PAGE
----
One of the interesting things about consistently reading and hearing content from quality sources is that you start to notice trends. It is amazing how often the same topics arise at the same time in different places. We use this blog as a way to help you stay on top of the major themes in procurement and supply chain management.
Two-sided Skills Review: ‘The New Consultative Salesperson’
As part of Buyers Meeting Point's ‘Flip Side’ resource, we often read sales blogs and attend sales webinars to take the trends we see and apply them for the benefit of supply management and procurement professionals. A recent post by S. Anthony Iannarino, author of ‘The Sales Blog’ covered the foundational and secondary skill sets possessed by most successful sales people, then went on to describe the additional competencies that will be required for ‘The New Consultative Salesperson’.
Like the full blog post, it is important for procurement to possess primary and secondary skill sets: spend analysis, negotiation, project management, written and spoken communication, critical thinking, and more. The consultative dimension to a professional's capabilities is about applying their foundational skills in a dynamic, forward-looking way.
There are a number of angles we can look at the information from: to learn more about what to look for in a potential strategic partner, but also to become more consultative ourselves, with our suppliers, our stakeholders, and the executives we work to win over.
Here is the excerpt:
The New Consultative Salesperson
...the new consultative salesperson requires additional competencies.
The primary competency for salespeople now is business acumen. None of the foundational skills or second level skills is valuable without business acumen. Of all of the skills and competencies required, business acumen reigns supreme. Business acumen is the new sales acumen. Without business acumen, it is difficult to know how to help your clients produce better business outcomes. That’s the new game. It’s not product. It’s not features and benefits. It’s not solutions. It’s business outcomes.
Getting those business outcomes requires change. The consultative salesperson has to possess the ability to mange and lead change in their client’s organization, and in their own. The new consultative salesperson manages change.
Managing this change requires leadership skills. A salesperson may do a lot of the heavy lifting by themselves or with their small sales team, but the execution belongs to a team of people on in the salesperson’s company and in the client’s. The new consultative salesperson is a strategic orchestrator; they lead the change by leading the team.
Like no time before, when you sell it, you own it. You sell outcomes, and that means that you own those outcomes. Managing the outcomes is what new consultative salespeople do. They don’t own the transactions; their team does. But they own the outcomes, and they ensure that their clients get the benefit of their bargain by acting as part of their client’s team.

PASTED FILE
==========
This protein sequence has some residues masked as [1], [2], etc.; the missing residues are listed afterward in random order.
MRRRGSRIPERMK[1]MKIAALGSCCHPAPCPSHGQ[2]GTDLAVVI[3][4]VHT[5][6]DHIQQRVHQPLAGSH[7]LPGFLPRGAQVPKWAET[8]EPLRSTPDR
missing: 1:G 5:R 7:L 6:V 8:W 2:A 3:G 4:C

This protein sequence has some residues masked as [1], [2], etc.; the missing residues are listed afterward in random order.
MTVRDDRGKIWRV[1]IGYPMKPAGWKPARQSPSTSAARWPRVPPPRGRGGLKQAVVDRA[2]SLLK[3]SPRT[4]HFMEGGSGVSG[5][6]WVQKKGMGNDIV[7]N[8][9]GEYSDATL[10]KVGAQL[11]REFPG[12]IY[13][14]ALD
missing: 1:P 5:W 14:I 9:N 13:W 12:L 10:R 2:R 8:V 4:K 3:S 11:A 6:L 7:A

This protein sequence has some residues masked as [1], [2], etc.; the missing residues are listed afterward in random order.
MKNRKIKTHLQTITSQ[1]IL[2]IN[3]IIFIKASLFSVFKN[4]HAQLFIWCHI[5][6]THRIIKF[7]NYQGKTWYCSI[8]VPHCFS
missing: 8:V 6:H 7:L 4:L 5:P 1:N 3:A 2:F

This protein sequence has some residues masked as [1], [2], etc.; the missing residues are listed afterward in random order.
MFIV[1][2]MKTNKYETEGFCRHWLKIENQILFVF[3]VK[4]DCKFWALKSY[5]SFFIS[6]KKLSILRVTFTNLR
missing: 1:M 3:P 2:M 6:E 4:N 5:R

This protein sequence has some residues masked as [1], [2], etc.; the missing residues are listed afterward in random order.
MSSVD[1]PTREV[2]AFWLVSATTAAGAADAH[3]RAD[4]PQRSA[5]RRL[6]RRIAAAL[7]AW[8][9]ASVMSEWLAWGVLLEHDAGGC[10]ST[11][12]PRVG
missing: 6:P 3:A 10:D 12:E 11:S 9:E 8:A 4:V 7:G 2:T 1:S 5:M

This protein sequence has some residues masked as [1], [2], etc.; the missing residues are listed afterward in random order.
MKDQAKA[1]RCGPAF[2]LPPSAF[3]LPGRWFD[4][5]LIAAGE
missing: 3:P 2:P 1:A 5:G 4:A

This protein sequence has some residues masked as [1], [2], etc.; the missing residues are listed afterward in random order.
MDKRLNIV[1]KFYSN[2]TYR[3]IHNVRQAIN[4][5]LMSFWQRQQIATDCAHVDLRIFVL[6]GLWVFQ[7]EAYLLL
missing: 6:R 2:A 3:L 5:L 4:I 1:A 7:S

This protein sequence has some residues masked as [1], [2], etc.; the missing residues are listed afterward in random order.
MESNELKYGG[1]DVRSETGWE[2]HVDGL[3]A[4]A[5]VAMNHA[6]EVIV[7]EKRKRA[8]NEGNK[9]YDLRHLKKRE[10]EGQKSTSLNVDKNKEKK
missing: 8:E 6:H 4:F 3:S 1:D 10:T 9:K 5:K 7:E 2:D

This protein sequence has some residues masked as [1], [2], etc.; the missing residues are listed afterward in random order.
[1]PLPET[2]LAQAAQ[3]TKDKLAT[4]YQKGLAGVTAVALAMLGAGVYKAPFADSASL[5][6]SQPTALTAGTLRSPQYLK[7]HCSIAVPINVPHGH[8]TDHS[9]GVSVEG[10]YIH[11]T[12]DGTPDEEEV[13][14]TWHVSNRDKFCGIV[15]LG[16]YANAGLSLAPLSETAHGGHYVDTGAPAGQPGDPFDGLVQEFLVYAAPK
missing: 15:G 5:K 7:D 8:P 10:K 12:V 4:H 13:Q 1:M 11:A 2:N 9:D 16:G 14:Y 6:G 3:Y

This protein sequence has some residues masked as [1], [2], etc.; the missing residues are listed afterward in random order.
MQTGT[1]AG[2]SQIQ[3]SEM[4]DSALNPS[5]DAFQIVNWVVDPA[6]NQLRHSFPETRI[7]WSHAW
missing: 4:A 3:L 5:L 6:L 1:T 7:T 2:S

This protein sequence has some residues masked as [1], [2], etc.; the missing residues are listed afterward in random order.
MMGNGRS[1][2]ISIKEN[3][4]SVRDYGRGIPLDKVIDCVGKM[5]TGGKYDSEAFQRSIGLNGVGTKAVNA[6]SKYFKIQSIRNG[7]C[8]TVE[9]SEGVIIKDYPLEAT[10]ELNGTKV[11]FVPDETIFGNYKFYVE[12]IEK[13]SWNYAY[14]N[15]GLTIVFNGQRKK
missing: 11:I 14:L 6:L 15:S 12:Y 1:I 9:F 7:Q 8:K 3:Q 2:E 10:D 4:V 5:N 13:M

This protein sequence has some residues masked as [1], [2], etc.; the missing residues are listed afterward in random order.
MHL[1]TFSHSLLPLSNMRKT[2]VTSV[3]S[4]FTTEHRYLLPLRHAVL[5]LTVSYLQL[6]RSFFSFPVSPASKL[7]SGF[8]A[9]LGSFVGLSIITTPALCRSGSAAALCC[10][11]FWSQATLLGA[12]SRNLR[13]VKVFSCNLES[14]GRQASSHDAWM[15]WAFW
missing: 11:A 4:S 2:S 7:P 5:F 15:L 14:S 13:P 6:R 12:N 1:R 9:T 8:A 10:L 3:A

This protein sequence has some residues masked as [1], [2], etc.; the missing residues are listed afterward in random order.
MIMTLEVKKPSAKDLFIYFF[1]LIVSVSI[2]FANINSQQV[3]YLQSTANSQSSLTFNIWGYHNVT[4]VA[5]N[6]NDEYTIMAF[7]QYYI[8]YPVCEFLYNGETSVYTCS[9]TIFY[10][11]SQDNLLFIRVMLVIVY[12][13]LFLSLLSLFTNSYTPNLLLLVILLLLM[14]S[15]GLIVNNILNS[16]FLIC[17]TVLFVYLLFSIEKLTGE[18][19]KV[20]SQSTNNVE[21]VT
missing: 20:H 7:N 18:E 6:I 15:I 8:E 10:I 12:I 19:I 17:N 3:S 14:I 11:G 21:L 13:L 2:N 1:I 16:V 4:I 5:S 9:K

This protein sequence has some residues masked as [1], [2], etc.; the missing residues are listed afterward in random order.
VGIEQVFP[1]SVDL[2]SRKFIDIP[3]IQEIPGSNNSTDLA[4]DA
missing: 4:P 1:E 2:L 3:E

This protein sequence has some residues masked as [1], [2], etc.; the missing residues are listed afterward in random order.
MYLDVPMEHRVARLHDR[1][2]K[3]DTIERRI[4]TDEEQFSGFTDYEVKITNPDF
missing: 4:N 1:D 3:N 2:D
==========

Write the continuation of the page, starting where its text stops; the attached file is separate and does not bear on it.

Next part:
As mentioned earlier, I believe there are three ways we can look at this information:
1. As a guide to evaluate our current suppliers and sales reps
An increasing number of categories require strategic input from the suppliers we do business with. If you recognize more than a couple of the traits described above in an account rep, you may be looking at an opportunity to generate value for your organization by sharing more, learning more, and getting more from the contract in return. A good sales person will be satisfied with keeping a high quality dialogue going, trusting that when you are ready to renew or purchase more, they will be able to cash in on the trust and shared experience you have built up. Assuming you have a Non-disclosure agreement in place with your suppliers, not bringing forward the challenges you’re experiencing is missing out on an opportunity to get help from an objective (outside) source.
2. To become more consultative to our stakeholders
If procurement is to be considered a true resource to the organization, we need to learn to serve as a consultative function internally. Procurement wants suppliers to focus on outcomes rather than the next sale. In the same spirit, when we meet with internal stakeholders we need to focus on outcomes rather than savings. Building a feeling of trust will open doors – spend visibility, invitations to meetings, and access to decision makers (ironically, three of the same things our suppliers want from us). Even better, if our stakeholders feel that we have listened and understand their challenges, they may also be willing to listen to new ideas we come up with, and that will be the opportunity that leads to savings and/or value creation.
3. To become more consultative to executive leadership
Procurement has always carried the burden of ‘selling’ the benefit of our existence to the C-level, and even though 70% of organizations now have a single executive leader for the procurement function (TradingPartners Webinar 2/9) sitting at the table does not mean automatic acceptance of the message he/she delivers. The section above about leadership skills speaks directly to this application of consultative skills. As organizations face new challenges, new answers are needed and procurement has the opportunity to supply them.
Developing consultative skills (business acumen, change management, leadership, and ownership of outcomes) will serve procurement well as we face our internal and external contact points. More importantly, they will allow us to become stronger individual and group contributors – furthering our careers and the advancement of procurement as a function.